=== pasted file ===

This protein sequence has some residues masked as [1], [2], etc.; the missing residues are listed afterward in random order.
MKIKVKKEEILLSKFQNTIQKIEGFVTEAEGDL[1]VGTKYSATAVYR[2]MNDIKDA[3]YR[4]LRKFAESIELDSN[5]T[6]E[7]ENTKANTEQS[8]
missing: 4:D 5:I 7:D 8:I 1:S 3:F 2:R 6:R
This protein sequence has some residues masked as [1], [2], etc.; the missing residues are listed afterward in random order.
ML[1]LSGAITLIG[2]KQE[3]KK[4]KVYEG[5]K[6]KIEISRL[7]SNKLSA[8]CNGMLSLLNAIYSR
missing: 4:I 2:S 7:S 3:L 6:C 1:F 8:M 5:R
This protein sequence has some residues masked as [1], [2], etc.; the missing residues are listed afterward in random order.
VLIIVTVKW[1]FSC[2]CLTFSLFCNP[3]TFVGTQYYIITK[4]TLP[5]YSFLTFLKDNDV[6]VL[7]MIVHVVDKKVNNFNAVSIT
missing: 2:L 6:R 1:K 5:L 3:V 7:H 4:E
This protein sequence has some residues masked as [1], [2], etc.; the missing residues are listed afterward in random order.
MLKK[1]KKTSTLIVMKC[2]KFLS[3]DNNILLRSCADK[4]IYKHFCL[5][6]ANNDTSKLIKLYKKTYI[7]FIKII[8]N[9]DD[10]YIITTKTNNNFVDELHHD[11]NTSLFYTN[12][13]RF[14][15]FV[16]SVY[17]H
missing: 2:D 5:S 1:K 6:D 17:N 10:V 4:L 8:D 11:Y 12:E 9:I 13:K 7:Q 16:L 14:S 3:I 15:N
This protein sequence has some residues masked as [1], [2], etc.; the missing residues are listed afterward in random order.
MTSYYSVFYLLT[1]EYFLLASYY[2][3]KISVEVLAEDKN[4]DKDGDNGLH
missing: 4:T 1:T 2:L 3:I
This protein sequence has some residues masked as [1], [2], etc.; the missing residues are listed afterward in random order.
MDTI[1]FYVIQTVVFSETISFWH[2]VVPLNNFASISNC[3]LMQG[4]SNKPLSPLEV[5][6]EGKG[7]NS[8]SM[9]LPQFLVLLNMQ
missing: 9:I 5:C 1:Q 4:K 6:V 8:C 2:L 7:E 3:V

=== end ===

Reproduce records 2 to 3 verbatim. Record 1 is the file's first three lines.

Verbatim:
This protein sequence has some residues masked as [1], [2], etc.; the missing residues are listed afterward in random order.
ML[1]LSGAITLIG[2]KQE[3]KK[4]KVYEG[5]K[6]KIEISRL[7]SNKLSA[8]CNGMLSLLNAIYSR
missing: 4:I 2:S 7:S 3:L 6:C 1:F 8:M 5:R
This protein sequence has some residues masked as [1], [2], etc.; the missing residues are listed afterward in random order.
VLIIVTVKW[1]FSC[2]CLTFSLFCNP[3]TFVGTQYYIITK[4]TLP[5]YSFLTFLKDNDV[6]VL[7]MIVHVVDKKVNNFNAVSIT
missing: 2:L 6:R 1:K 5:L 3:V 7:H 4:E